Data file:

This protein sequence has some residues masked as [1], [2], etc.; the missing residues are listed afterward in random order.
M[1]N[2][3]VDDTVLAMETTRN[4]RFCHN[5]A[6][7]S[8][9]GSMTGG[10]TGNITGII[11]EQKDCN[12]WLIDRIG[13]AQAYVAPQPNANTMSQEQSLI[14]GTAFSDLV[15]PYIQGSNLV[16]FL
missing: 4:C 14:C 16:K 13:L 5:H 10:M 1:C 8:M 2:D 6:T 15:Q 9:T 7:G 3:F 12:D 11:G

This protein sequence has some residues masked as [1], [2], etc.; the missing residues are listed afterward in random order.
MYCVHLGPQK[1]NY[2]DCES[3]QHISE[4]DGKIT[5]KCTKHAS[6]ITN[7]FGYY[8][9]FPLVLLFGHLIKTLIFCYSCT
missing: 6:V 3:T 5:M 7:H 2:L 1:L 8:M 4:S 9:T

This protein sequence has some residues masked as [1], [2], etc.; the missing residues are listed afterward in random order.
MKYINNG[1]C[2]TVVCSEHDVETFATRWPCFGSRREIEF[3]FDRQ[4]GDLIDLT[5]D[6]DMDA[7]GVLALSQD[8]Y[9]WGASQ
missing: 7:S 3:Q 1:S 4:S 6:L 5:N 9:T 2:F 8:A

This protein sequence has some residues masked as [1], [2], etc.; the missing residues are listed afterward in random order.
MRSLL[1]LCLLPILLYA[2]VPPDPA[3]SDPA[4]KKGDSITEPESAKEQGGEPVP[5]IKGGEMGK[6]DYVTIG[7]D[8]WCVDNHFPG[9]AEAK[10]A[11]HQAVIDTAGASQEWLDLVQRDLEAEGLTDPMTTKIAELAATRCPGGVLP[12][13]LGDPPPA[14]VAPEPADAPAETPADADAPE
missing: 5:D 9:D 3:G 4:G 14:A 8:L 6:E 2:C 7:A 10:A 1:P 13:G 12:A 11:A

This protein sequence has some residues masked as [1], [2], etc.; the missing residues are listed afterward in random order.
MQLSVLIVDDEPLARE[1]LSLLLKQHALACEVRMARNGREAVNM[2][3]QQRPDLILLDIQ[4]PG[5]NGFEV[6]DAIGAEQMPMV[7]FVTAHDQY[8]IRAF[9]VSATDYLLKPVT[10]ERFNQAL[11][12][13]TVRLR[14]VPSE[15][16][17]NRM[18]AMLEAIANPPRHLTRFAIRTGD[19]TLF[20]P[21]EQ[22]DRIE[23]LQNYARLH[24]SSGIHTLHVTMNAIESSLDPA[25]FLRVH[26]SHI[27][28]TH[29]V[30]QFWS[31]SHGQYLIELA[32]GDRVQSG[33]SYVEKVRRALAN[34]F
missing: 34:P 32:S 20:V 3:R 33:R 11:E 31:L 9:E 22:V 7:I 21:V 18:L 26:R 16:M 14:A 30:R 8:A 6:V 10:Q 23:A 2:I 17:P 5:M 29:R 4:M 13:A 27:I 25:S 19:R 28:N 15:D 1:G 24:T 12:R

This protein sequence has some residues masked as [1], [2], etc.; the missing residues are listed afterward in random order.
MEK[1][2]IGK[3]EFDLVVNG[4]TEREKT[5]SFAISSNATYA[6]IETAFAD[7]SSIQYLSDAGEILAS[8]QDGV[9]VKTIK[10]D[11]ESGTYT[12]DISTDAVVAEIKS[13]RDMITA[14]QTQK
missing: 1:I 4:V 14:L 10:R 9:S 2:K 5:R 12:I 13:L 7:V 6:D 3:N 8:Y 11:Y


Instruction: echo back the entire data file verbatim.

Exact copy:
This protein sequence has some residues masked as [1], [2], etc.; the missing residues are listed afterward in random order.
M[1]N[2][3]VDDTVLAMETTRN[4]RFCHN[5]A[6][7]S[8][9]GSMTGG[10]TGNITGII[11]EQKDCN[12]WLIDRIG[13]AQAYVAPQPNANTMSQEQSLI[14]GTAFSDLV[15]PYIQGSNLV[16]FL
missing: 4:C 14:C 16:K 13:L 5:H 10:M 1:C 8:M 2:D 6:T 15:Q 9:T 7:G 3:F 12:D 11:G

This protein sequence has some residues masked as [1], [2], etc.; the missing residues are listed afterward in random order.
MYCVHLGPQK[1]NY[2]DCES[3]QHISE[4]DGKIT[5]KCTKHAS[6]ITN[7]FGYY[8][9]FPLVLLFGHLIKTLIFCYSCT
missing: 6:V 3:T 5:M 7:H 2:L 1:L 8:M 4:S 9:T

This protein sequence has some residues masked as [1], [2], etc.; the missing residues are listed afterward in random order.
MKYINNG[1]C[2]TVVCSEHDVETFATRWPCFGSRREIEF[3]FDRQ[4]GDLIDLT[5]D[6]DMDA[7]GVLALSQD[8]Y[9]WGASQ
missing: 7:S 3:Q 1:S 4:S 6:L 5:N 9:T 2:F 8:A

This protein sequence has some residues masked as [1], [2], etc.; the missing residues are listed afterward in random order.
MRSLL[1]LCLLPILLYA[2]VPPDPA[3]SDPA[4]KKGDSITEPESAKEQGGEPVP[5]IKGGEMGK[6]DYVTIG[7]D[8]WCVDNHFPG[9]AEAK[10]A[11]HQAVIDTAGASQEWLDLVQRDLEAEGLTDPMTTKIAELAATRCPGGVLP[12][13]LGDPPPA[14]VAPEPADAPAETPADADAPE
missing: 5:D 9:D 3:G 4:G 14:A 8:L 6:E 2:C 7:A 10:A 1:P 13:G 12:A 11:A

This protein sequence has some residues masked as [1], [2], etc.; the missing residues are listed afterward in random order.
MQLSVLIVDDEPLARE[1]LSLLLKQHALACEVRMARNGREAVNM[2][3]QQRPDLILLDIQ[4]PG[5]NGFEV[6]DAIGAEQMPMV[7]FVTAHDQY[8]IRAF[9]VSATDYLLKPVT[10]ERFNQAL[11][12][13]TVRLR[14]VPSE[15][16][17]NRM[18]AMLEAIANPPRHLTRFAIRTGD[19]TLF[20]P[21]EQ[22]DRIE[23]LQNYARLH[24]SSGIHTLHVTMNAIESSLDPA[25]FLRVH[26]SHI[27][28]TH[29]V[30]QFWS[31]SHGQYLIELA[32]GDRVQSG[33]SYVEKVRRALAN[34]F
missing: 34:P 32:S 20:V 3:R 33:R 11:E 31:L 9:E 22:V 7:I 21:V 18:L 26:R 16:M 14:A 30:R 8:A 6:V 10:Q 23:A 2:I 17:P 5:M 29:R 4:M 13:A 27:I 25:S 19:R 28:N 15:D 1:G 24:T 12:R

This protein sequence has some residues masked as [1], [2], etc.; the missing residues are listed afterward in random order.
MEK[1][2]IGK[3]EFDLVVNG[4]TEREKT[5]SFAISSNATYA[6]IETAFAD[7]SSIQYLSDAGEILAS[8]QDGV[9]VKTIK[10]D[11]ESGTYT[12]DISTDAVVAEIKS[13]RDMITA[14]QTQK
missing: 1:I 4:V 14:L 10:R 9:S 2:K 5:R 12:I 13:L 7:V 6:D 3:N 8:Y 11:Y